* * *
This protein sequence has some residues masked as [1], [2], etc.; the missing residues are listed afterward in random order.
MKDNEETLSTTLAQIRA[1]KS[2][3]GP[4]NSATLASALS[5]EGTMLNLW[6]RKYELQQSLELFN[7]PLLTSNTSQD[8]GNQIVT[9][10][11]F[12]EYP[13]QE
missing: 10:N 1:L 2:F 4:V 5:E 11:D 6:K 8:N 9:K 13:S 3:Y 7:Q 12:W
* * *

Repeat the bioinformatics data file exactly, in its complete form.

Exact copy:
This protein sequence has some residues masked as [1], [2], etc.; the missing residues are listed afterward in random order.
MKDNEETLSTTLAQIRA[1]KS[2][3]GP[4]NSATLASALS[5]EGTMLNLW[6]RKYELQQSLELFN[7]PLLTSNTSQD[8]GNQIVT[9][10][11]F[12]EYP[13]QE
missing: 10:N 1:L 2:F 4:V 5:E 11:D 6:K 8:N 9:K 13:S 3:Y 7:Q 12:W